Skip to main content
How the Generic Ballot is Used to Estimate Votes and then Seats in Congressional Elections

In response to some comments by Brendan Nyhan and Alan Abramowitz, Nate writes about the generic congressional ballot, those surveys that ask randomly-sampled Americans a question like,

Looking ahead to the Congressional elections in November, which party do you plan to vote for if the election were being held today?

Nate’s remarks are reasonable and I just wanted to add a bit of clarification.

The bottom line is that, yes, you can use generic congressional polling to predict the national election results. But you don’t just take the generic ballot as is; you have to use it in stages, as part of a district-by-district forecast.

(1) Nate discusses the generic ballot (the percentage of survey respondents who say they would vote for the Democrat or the Republican) as a predictor of the actual ballot (the average share of the votes received by the two parties in the general election). I’d just like to emphasize that the prediction of actual from generic vote is done using a statistical model. For example, in October, 2006, Bafumi, Erikson, and Wlezien wrote: “Based on the current average of the generic polls (57.7% Democratic, 42.3% Republican) the forecast from this equation is a 55% to 45% Democratic advantage in the popular vote.” The shift from 57.7% to 55% came from a model that Bafumi et al. had fit to earlier congressional elections.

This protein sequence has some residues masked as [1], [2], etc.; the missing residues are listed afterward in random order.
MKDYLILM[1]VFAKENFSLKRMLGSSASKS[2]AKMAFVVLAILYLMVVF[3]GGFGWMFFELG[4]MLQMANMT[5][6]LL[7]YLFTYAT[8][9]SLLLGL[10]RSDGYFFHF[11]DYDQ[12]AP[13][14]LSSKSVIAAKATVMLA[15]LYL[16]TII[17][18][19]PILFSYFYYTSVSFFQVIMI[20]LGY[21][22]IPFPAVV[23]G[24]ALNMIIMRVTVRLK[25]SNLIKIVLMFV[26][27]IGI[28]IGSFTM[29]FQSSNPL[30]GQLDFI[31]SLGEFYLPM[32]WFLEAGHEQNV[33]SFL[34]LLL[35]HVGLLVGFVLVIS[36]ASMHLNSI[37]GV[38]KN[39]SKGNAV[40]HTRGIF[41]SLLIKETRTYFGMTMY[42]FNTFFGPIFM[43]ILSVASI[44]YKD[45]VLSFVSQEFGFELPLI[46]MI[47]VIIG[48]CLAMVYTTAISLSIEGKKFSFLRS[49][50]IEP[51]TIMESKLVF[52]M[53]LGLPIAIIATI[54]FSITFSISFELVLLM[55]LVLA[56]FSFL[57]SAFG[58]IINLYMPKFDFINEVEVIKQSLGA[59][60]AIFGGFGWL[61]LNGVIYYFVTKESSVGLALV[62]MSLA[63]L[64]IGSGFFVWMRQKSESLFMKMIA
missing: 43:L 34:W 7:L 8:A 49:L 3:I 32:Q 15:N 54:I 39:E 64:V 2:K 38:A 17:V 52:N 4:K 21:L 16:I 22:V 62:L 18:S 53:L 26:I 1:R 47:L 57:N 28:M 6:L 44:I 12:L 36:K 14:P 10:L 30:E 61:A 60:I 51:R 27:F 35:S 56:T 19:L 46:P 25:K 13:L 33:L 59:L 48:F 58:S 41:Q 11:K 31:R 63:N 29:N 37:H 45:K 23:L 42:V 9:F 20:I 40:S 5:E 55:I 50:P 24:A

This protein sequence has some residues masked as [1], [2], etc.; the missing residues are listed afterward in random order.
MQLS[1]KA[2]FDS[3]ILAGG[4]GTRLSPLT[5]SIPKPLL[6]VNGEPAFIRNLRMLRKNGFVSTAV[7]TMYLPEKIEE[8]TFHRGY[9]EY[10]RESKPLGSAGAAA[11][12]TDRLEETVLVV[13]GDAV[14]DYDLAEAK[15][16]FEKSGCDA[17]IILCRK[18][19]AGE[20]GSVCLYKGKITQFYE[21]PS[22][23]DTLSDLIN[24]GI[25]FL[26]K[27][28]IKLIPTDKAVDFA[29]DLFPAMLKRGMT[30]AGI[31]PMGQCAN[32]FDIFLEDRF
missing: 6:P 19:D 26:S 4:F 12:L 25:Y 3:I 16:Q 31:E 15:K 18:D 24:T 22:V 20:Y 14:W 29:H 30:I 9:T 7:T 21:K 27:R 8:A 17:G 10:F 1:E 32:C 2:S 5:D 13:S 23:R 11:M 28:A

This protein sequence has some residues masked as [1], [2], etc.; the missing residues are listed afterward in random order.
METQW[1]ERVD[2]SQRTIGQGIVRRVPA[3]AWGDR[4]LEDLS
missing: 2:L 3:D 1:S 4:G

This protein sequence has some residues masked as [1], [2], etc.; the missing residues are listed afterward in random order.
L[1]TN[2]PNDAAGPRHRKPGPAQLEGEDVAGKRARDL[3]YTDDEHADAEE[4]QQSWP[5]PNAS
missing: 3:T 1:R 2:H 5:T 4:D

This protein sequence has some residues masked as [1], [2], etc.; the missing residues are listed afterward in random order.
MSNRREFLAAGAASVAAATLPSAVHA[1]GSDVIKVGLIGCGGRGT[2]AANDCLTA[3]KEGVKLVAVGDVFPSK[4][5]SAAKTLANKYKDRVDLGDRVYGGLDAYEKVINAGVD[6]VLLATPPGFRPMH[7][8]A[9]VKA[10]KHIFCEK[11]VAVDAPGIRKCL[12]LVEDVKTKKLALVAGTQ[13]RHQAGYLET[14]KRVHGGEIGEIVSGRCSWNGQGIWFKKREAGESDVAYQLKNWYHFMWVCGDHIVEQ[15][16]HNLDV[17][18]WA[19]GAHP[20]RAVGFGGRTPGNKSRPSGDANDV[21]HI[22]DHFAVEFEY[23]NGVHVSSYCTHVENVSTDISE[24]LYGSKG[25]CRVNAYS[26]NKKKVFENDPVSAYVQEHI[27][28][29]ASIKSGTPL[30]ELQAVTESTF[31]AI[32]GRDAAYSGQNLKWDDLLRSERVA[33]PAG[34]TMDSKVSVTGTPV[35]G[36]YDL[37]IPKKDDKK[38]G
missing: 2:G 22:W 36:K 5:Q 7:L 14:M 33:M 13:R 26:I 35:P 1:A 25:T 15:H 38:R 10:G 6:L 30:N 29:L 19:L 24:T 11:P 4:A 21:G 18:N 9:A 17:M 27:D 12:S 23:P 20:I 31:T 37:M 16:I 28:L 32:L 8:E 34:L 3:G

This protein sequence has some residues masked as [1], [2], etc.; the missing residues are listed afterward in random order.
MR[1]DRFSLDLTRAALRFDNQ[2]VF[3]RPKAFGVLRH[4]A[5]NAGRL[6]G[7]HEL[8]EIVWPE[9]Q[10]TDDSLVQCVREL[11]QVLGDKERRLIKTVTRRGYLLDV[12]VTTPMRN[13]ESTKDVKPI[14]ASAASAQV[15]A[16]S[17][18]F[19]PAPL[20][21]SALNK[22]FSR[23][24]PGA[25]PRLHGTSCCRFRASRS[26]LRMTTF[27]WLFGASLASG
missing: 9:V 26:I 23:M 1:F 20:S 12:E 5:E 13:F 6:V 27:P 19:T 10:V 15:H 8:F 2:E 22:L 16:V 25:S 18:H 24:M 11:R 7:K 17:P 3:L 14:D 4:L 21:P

In particular, Bafumi et al. fit different models to predict the election outcome from generic ballot polls taken 300 days before the election, 240 days before the election, 180 days before the election, and so forth. One thing they found was that, when the incumbent president is a Democrat, the Democrats’ vote in the off-year congressional elections tends to be much lower than the generic polls taken 200-300 days before the election. The generic poll taken hundreds of days before the election is a good predictor of the ultimate outcome–as long as the prediction is made using a fitted model rather than merely by taking that generic poll number as is.

Here’s an example. In September, 2009, Chris Bowers wrote, “Republicans not in a position to retake the House (yet),” based on his observation that the Democrats had a 41-38 lead in generic House polling. But, having read Bafumi, Erikson, and Wlezien, I knew that Bowers was wrong, and I said so right here on fivethirtyeight: given the generic polls at that time, the best forecast was a 53-47 popular vote win for the Republicans.

(2) Nate writes, “the national House popular vote is an imperfect predictor of the seat count” and illustrates with a seats vs. votes scatterplot. He’s right, but this is less of a problem than you might think. The right way to do a congressional forecast is at a district-by-district level. The generic ballot (and other information) can allow you to predict the average district vote at the national level. And then, separately, you can predict the relative positions of the different districts (from most Democratic to most Republican), given district-level information (most simply, previous election results, corrected for incumbency, as in my papers with John Kastellec and Jamie Chandler from 2006 and 2008, or else maybe something more sophisticated using more up-to-date district-level information). Since Nate is doing district-by-district forecasting anyway, this isn’t a problem.